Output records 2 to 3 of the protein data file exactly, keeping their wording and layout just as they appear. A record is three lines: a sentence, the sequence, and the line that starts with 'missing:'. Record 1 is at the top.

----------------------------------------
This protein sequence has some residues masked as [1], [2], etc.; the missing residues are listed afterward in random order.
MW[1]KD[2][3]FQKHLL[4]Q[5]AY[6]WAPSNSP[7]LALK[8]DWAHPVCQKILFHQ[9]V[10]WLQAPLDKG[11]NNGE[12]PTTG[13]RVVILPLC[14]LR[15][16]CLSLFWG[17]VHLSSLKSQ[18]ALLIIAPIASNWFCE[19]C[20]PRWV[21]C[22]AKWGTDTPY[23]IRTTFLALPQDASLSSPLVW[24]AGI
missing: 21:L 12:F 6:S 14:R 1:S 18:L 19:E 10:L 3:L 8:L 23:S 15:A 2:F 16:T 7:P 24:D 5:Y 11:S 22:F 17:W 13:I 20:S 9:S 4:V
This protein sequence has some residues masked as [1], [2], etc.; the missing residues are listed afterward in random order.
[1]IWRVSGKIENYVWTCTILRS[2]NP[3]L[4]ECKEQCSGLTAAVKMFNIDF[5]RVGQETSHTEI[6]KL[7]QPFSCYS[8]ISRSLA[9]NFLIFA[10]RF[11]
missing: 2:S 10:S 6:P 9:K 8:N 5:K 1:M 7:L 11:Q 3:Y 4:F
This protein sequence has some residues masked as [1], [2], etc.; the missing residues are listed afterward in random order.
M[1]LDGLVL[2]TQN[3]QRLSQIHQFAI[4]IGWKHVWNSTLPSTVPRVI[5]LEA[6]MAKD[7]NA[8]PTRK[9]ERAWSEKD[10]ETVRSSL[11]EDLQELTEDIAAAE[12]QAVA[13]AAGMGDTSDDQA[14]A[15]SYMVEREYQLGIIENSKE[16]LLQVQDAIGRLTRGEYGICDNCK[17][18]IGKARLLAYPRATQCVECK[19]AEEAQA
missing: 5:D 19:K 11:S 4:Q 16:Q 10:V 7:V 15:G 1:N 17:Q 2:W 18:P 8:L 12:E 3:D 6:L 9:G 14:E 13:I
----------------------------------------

This protein sequence has some residues masked as [1], [2], etc.; the missing residues are listed afterward in random order.
[1]IWRVSGKIENYVWTCTILRS[2]NP[3]L[4]ECKEQCSGLTAAVKMFNIDF[5]RVGQETSHTEI[6]KL[7]QPFSCYS[8]ISRSLA[9]NFLIFA[10]RF[11]
missing: 2:S 10:S 6:P 9:K 8:N 5:K 1:M 7:L 11:Q 3:Y 4:F
This protein sequence has some residues masked as [1], [2], etc.; the missing residues are listed afterward in random order.
M[1]LDGLVL[2]TQN[3]QRLSQIHQFAI[4]IGWKHVWNSTLPSTVPRVI[5]LEA[6]MAKD[7]NA[8]PTRK[9]ERAWSEKD[10]ETVRSSL[11]EDLQELTEDIAAAE[12]QAVA[13]AAGMGDTSDDQA[14]A[15]SYMVEREYQLGIIENSKE[16]LLQVQDAIGRLTRGEYGICDNCK[17][18]IGKARLLAYPRATQCVECK[19]AEEAQA
missing: 5:D 19:K 11:S 4:Q 16:Q 10:V 7:V 15:G 1:N 17:Q 2:W 18:P 8:L 12:E 3:D 6:L 9:G 14:E 13:I